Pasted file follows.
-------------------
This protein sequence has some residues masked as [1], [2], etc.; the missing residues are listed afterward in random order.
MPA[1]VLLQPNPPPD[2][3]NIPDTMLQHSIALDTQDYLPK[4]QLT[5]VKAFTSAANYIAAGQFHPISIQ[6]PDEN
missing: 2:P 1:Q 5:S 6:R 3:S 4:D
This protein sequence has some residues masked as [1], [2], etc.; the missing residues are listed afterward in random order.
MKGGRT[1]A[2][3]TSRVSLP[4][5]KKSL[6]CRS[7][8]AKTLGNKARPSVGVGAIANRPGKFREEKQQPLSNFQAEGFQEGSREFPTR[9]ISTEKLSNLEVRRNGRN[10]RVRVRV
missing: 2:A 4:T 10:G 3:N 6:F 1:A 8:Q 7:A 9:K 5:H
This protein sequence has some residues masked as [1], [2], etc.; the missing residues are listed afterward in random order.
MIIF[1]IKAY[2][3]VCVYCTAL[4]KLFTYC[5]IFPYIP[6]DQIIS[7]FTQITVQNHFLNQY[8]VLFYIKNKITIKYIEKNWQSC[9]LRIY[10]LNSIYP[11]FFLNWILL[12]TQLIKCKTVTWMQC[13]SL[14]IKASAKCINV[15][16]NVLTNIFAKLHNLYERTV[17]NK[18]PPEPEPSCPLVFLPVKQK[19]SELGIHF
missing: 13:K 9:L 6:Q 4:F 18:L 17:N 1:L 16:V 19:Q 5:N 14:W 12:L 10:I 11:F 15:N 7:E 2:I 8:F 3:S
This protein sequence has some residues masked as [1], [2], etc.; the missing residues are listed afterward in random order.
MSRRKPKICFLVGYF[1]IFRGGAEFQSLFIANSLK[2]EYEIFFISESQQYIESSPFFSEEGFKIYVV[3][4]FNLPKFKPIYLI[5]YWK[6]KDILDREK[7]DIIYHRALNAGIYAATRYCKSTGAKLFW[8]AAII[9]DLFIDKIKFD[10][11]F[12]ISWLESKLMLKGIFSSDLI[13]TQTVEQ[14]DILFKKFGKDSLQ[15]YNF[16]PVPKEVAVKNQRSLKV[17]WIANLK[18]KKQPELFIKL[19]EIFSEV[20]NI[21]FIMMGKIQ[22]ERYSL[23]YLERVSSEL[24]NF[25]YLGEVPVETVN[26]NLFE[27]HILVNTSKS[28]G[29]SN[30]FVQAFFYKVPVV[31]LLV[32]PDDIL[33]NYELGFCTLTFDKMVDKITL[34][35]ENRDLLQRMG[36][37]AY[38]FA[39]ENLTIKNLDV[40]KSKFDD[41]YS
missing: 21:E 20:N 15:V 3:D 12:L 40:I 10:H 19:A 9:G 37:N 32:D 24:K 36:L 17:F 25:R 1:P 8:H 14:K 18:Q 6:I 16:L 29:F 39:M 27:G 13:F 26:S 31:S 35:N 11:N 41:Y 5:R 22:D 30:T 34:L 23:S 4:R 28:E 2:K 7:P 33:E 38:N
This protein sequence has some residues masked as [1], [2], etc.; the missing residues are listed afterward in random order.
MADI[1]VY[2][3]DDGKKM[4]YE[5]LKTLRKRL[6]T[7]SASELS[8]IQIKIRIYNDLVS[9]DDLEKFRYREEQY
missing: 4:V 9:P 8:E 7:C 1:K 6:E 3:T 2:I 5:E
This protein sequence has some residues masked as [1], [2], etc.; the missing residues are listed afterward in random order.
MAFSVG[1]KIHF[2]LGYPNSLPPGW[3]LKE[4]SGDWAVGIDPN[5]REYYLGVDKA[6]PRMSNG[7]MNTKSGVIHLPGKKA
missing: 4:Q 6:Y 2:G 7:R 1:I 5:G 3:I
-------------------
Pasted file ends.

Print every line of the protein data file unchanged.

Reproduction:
This protein sequence has some residues masked as [1], [2], etc.; the missing residues are listed afterward in random order.
MPA[1]VLLQPNPPPD[2][3]NIPDTMLQHSIALDTQDYLPK[4]QLT[5]VKAFTSAANYIAAGQFHPISIQ[6]PDEN
missing: 2:P 1:Q 5:S 6:R 3:S 4:D
This protein sequence has some residues masked as [1], [2], etc.; the missing residues are listed afterward in random order.
MKGGRT[1]A[2][3]TSRVSLP[4][5]KKSL[6]CRS[7][8]AKTLGNKARPSVGVGAIANRPGKFREEKQQPLSNFQAEGFQEGSREFPTR[9]ISTEKLSNLEVRRNGRN[10]RVRVRV
missing: 2:A 4:T 10:G 3:N 6:F 1:A 8:Q 7:A 9:K 5:H
This protein sequence has some residues masked as [1], [2], etc.; the missing residues are listed afterward in random order.
MIIF[1]IKAY[2][3]VCVYCTAL[4]KLFTYC[5]IFPYIP[6]DQIIS[7]FTQITVQNHFLNQY[8]VLFYIKNKITIKYIEKNWQSC[9]LRIY[10]LNSIYP[11]FFLNWILL[12]TQLIKCKTVTWMQC[13]SL[14]IKASAKCINV[15][16]NVLTNIFAKLHNLYERTV[17]NK[18]PPEPEPSCPLVFLPVKQK[19]SELGIHF
missing: 13:K 9:L 6:Q 4:F 18:L 17:N 1:L 16:V 19:Q 5:N 14:W 12:L 10:I 11:F 15:N 7:E 2:I 8:F 3:S
This protein sequence has some residues masked as [1], [2], etc.; the missing residues are listed afterward in random order.
MSRRKPKICFLVGYF[1]IFRGGAEFQSLFIANSLK[2]EYEIFFISESQQYIESSPFFSEEGFKIYVV[3][4]FNLPKFKPIYLI[5]YWK[6]KDILDREK[7]DIIYHRALNAGIYAATRYCKSTGAKLFW[8]AAII[9]DLFIDKIKFD[10][11]F[12]ISWLESKLMLKGIFSSDLI[13]TQTVEQ[14]DILFKKFGKDSLQ[15]YNF[16]PVPKEVAVKNQRSLKV[17]WIANLK[18]KKQPELFIKL[19]EIFSEV[20]NI[21]FIMMGKIQ[22]ERYSL[23]YLERVSSEL[24]NF[25]YLGEVPVETVN[26]NLFE[27]HILVNTSKS[28]G[29]SN[30]FVQAFFYKVPVV[31]LLV[32]PDDIL[33]NYELGFCTLTFDKMVDKITL[34][35]ENRDLLQRMG[36][37]AY[38]FA[39]ENLTIKNLDV[40]KSKFDD[41]YS
missing: 21:E 20:N 15:V 3:D 12:L 40:I 10:H 19:A 9:G 37:N 32:D 24:K 36:L 17:F 25:R 1:P 8:H 14:K 18:Q 6:I 16:L 29:F 39:M 27:G 13:F 26:S 31:S 35:N 11:N 41:Y 5:R 22:D 30:T 34:L 23:S 4:R 28:E 2:K 7:P 33:E 38:N
This protein sequence has some residues masked as [1], [2], etc.; the missing residues are listed afterward in random order.
MADI[1]VY[2][3]DDGKKM[4]YE[5]LKTLRKRL[6]T[7]SASELS[8]IQIKIRIYNDLVS[9]DDLEKFRYREEQY
missing: 4:V 9:P 8:E 7:C 1:K 6:E 3:T 2:I 5:E
This protein sequence has some residues masked as [1], [2], etc.; the missing residues are listed afterward in random order.
MAFSVG[1]KIHF[2]LGYPNSLPPGW[3]LKE[4]SGDWAVGIDPN[5]REYYLGVDKA[6]PRMSNG[7]MNTKSGVIHLPGKKA
missing: 4:Q 6:Y 2:G 7:R 1:I 5:G 3:I